The Slovenia Times

New treatment available for incurable prostate cancer

Health & Medicine
UKC Ljubljana performs the targeted radionuclide therapy of prostate cancer. Photo: UKC Ljubljana

The UKC Ljubljana medical centre has recently performed a new treatment for an incurable type of prostate cancer in what was the first time the therapy was rolled out in Slovenia. A major milestone in the fight against the most common cancer in men, the treatment extends life and stops cancer from spreading.

UKC Ljubljana performed the first targeted radionuclide therapy in the country on two patients with an incurable type of advanced prostate cancer.

In patients who have localised prostate cancer, the likelihood of beating it is very high, but advanced or metastatic cancer is much harder to treat. When advanced prostate cancer becomes immune to standard treatment, it turns into castration-resistant prostate cancer, which is incurable, the hospital's Department of Nuclear Medicine told the Slovenian Press Agency.

The new therapy, which was developed by Slovenian and foreign experts, targets such incurable cancers. A similar treatment is already preformed elsewhere.

"The therapy does not help cure patients, but it prolongs life and at the same time significantly improves survival chances," stopping the disease from spreading, the department's head Katja Zaletel says.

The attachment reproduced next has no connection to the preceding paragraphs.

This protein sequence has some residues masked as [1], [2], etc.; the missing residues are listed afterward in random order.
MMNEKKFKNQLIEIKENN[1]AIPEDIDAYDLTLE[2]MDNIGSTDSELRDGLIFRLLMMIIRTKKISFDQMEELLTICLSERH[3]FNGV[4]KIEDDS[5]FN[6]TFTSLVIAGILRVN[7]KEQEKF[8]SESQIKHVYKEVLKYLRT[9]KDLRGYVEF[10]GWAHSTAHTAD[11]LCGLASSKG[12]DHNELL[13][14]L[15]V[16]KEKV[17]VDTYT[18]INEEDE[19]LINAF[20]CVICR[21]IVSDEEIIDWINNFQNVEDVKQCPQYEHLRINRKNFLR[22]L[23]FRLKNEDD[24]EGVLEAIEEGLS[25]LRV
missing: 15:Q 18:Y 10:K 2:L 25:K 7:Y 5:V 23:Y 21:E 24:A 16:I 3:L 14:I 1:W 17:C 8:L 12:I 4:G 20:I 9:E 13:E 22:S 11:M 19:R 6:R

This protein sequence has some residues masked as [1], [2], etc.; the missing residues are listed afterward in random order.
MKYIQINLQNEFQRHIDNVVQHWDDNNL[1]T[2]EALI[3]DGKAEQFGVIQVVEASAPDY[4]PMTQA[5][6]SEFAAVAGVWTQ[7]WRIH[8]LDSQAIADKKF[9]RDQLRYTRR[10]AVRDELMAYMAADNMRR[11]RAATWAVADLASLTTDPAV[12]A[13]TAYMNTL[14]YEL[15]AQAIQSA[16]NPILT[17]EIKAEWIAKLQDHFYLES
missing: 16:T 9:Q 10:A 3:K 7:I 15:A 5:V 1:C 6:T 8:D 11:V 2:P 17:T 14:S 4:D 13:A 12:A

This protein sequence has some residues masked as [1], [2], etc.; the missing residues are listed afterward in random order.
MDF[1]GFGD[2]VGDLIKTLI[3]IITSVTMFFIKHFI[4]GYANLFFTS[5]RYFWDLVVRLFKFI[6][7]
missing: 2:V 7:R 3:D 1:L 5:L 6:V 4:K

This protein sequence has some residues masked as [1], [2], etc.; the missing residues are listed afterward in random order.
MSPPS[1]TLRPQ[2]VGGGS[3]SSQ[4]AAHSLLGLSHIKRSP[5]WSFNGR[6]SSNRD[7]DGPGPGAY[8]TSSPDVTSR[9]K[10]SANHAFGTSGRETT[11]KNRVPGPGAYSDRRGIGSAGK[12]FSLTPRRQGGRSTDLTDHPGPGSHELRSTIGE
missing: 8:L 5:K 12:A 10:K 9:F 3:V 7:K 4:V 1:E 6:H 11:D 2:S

Unlike chemotherapy, the new radioactive substance, which is injected into the bloodstream, does not affect healthy tissues and organs, so there are few side effects and the drug is more effective, she adds.

The hospital strives to make the therapy available to as many patients as possible, but due to the complexity of the treatment and limited capacities, there will only be a small number of recipients of the drug compound this year.

The targeted radionuclide method shows promising signs in the treatment of other types of cancer too, Zaletel says. She believes a particle accelerator PET centre should be established in Slovenia to further promote such therapy.

Prostate cancer is the most common cancer in men in 112 countries, including in Slovenia. It accounts for 15% of all cancers in men. Most vulnerable are men aged above 50. In Slovenia, some 1,600 men are diagnosed with prostate cancer every year, and around 400 die of this disease.


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